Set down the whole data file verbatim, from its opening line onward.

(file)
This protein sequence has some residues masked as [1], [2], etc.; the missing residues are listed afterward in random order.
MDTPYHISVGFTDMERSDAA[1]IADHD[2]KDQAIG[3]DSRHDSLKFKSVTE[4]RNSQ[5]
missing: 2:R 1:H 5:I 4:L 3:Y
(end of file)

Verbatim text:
This protein sequence has some residues masked as [1], [2], etc.; the missing residues are listed afterward in random order.
MDTPYHISVGFTDMERSDAA[1]IADHD[2]KDQAIG[3]DSRHDSLKFKSVTE[4]RNSQ[5]
missing: 2:R 1:H 5:I 4:L 3:Y